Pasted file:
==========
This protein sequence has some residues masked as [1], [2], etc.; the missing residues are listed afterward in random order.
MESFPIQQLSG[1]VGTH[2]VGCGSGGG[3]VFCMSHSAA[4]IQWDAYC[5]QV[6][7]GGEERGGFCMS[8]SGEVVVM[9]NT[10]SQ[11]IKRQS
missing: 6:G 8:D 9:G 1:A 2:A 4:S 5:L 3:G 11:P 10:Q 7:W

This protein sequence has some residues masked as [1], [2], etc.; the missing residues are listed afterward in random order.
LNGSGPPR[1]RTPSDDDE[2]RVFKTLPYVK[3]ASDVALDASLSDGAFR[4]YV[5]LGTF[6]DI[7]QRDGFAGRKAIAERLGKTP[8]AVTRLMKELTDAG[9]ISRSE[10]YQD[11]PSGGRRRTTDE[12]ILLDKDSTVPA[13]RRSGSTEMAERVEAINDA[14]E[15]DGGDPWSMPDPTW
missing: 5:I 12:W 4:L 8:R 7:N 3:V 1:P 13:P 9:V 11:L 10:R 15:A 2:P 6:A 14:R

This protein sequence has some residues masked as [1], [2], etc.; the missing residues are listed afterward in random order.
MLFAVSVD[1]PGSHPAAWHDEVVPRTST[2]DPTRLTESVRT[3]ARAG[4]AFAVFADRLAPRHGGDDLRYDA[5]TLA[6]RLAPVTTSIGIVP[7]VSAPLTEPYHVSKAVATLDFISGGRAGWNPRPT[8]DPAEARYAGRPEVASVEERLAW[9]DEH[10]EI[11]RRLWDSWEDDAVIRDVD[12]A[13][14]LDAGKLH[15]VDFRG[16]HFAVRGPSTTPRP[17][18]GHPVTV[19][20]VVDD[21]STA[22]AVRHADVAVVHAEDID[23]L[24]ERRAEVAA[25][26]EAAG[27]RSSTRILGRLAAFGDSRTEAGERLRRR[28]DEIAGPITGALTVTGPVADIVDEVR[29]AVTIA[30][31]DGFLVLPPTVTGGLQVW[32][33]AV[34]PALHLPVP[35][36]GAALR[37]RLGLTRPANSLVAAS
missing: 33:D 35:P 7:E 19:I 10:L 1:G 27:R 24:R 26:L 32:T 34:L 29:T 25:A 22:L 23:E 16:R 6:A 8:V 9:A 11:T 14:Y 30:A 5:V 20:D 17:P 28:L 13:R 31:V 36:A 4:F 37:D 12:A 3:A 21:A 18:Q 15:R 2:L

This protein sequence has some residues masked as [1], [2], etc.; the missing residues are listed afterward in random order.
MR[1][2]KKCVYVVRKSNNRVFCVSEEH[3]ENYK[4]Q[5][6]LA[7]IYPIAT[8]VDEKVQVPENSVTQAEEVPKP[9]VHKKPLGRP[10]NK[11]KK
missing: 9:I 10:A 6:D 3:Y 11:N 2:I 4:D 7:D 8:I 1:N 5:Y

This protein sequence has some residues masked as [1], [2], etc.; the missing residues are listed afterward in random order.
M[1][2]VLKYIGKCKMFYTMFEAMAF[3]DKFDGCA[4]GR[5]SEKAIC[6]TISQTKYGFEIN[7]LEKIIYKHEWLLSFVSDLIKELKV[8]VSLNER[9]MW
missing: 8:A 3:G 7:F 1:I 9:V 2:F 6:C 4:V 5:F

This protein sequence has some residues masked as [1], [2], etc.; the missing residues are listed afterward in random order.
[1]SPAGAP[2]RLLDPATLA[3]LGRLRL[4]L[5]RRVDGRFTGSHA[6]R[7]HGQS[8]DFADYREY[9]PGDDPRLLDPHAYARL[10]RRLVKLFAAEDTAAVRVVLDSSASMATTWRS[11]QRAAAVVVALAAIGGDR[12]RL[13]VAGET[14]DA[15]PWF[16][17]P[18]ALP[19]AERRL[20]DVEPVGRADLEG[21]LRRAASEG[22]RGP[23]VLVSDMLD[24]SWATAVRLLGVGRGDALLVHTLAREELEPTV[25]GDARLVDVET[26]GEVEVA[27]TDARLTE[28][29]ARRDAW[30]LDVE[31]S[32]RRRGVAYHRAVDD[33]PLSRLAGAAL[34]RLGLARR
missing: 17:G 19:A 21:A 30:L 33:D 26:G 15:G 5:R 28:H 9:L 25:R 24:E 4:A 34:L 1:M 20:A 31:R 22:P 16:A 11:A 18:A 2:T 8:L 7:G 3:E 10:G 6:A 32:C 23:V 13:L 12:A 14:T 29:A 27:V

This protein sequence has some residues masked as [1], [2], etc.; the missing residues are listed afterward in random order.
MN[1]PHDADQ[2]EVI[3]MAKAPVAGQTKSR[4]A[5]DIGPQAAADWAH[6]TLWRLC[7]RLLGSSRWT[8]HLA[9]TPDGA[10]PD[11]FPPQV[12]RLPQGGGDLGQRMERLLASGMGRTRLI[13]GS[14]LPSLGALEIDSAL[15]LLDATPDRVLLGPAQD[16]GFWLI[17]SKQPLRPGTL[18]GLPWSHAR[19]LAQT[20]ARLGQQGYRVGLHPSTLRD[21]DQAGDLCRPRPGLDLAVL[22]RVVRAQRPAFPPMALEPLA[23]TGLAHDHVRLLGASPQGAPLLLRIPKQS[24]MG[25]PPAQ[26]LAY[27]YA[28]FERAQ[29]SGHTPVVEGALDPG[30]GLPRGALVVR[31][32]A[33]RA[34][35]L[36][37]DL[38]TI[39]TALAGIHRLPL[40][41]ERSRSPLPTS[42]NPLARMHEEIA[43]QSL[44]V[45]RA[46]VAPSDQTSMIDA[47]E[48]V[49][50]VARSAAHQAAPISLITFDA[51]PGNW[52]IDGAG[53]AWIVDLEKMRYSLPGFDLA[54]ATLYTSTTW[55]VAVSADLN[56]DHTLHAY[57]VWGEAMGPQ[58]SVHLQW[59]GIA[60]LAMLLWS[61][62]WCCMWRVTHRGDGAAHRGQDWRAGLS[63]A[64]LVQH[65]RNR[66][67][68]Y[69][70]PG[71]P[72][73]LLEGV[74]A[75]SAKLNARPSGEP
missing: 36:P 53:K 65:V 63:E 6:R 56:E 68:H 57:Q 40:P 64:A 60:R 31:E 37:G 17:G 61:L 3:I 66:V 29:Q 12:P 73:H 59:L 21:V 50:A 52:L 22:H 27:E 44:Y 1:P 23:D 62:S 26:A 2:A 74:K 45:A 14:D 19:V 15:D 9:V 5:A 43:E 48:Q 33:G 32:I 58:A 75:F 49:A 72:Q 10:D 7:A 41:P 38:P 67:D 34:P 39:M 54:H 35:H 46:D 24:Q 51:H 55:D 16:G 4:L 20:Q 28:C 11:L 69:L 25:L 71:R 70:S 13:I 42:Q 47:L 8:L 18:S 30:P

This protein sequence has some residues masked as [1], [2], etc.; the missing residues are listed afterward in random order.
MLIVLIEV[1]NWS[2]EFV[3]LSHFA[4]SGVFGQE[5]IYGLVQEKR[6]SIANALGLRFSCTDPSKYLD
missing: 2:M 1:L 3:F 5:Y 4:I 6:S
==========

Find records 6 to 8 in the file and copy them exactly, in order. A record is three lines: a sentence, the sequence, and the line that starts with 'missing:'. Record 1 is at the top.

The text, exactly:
This protein sequence has some residues masked as [1], [2], etc.; the missing residues are listed afterward in random order.
[1]SPAGAP[2]RLLDPATLA[3]LGRLRL[4]L[5]RRVDGRFTGSHA[6]R[7]HGQS[8]DFADYREY[9]PGDDPRLLDPHAYARL[10]RRLVKLFAAEDTAAVRVVLDSSASMATTWRS[11]QRAAAVVVALAAIGGDR[12]RL[13]VAGET[14]DA[15]PWF[16][17]P[18]ALP[19]AERRL[20]DVEPVGRADLEG[21]LRRAASEG[22]RGP[23]VLVSDMLD[24]SWATAVRLLGVGRGDALLVHTLAREELEPTV[25]GDARLVDVET[26]GEVEVA[27]TDARLTE[28][29]ARRDAW[30]LDVE[31]S[32]RRRGVAYHRAVDD[33]PLSRLAGAAL[34]RLGLARR
missing: 17:G 19:A 21:A 30:L 33:D 26:G 15:G 5:R 28:H 9:L 25:R 24:E 4:A 34:L 1:M 20:A 31:R 22:P 16:A 11:A 18:A 2:T 8:L 7:G 3:E 10:G 6:A 32:C 23:V 13:L 12:A 14:T 29:A 27:V

This protein sequence has some residues masked as [1], [2], etc.; the missing residues are listed afterward in random order.
MN[1]PHDADQ[2]EVI[3]MAKAPVAGQTKSR[4]A[5]DIGPQAAADWAH[6]TLWRLC[7]RLLGSSRWT[8]HLA[9]TPDGA[10]PD[11]FPPQV[12]RLPQGGGDLGQRMERLLASGMGRTRLI[13]GS[14]LPSLGALEIDSAL[15]LLDATPDRVLLGPAQD[16]GFWLI[17]SKQPLRPGTL[18]GLPWSHAR[19]LAQT[20]ARLGQQGYRVGLHPSTLRD[21]DQAGDLCRPRPGLDLAVL[22]RVVRAQRPAFPPMALEPLA[23]TGLAHDHVRLLGASPQGAPLLLRIPKQS[24]MG[25]PPAQ[26]LAY[27]YA[28]FERAQ[29]SGHTPVVEGALDPG[30]GLPRGALVVR[31][32]A[33]RA[34][35]L[36][37]DL[38]TI[39]TALAGIHRLPL[40][41]ERSRSPLPTS[42]NPLARMHEEIA[43]QSL[44]V[45]RA[46]VAPSDQTSMIDA[47]E[48]V[49][50]VARSAAHQAAPISLITFDA[51]PGNW[52]IDGAG[53]AWIVDLEKMRYSLPGFDLA[54]ATLYTSTTW[55]VAVSADLN[56]DHTLHAY[57]VWGEAMGPQ[58]SVHLQW[59]GIA[60]LAMLLWS[61][62]WCCMWRVTHRGDGAAHRGQDWRAGLS[63]A[64]LVQH[65]RNR[66][67][68]Y[69][70]PG[71]P[72][73]LLEGV[74]A[75]SAKLNARPSGEP
missing: 36:P 53:K 65:V 63:E 6:R 56:E 68:H 57:Q 40:P 64:A 60:R 31:E 37:G 17:G 61:L 3:I 66:V 29:Q 12:P 73:H 59:L 21:V 50:A 52:L 22:H 27:E 44:Y 1:P 23:D 62:S 26:A 2:A 74:K 45:A 14:D 19:V 15:D 9:V 5:A 43:E 48:Q 33:G 32:I 58:A 75:F 49:A 72:Q 10:D 7:A 41:P 38:P 67:D 34:P 39:M 54:H 35:H 46:D 24:Q 51:H 55:D 16:G 4:L 20:Q 28:C 11:L 69:L 25:L 71:R 70:S 13:I 42:Q 47:L 8:L 18:S 30:P

This protein sequence has some residues masked as [1], [2], etc.; the missing residues are listed afterward in random order.
MLIVLIEV[1]NWS[2]EFV[3]LSHFA[4]SGVFGQE[5]IYGLVQEKR[6]SIANALGLRFSCTDPSKYLD
missing: 2:M 1:L 3:F 5:Y 4:I 6:S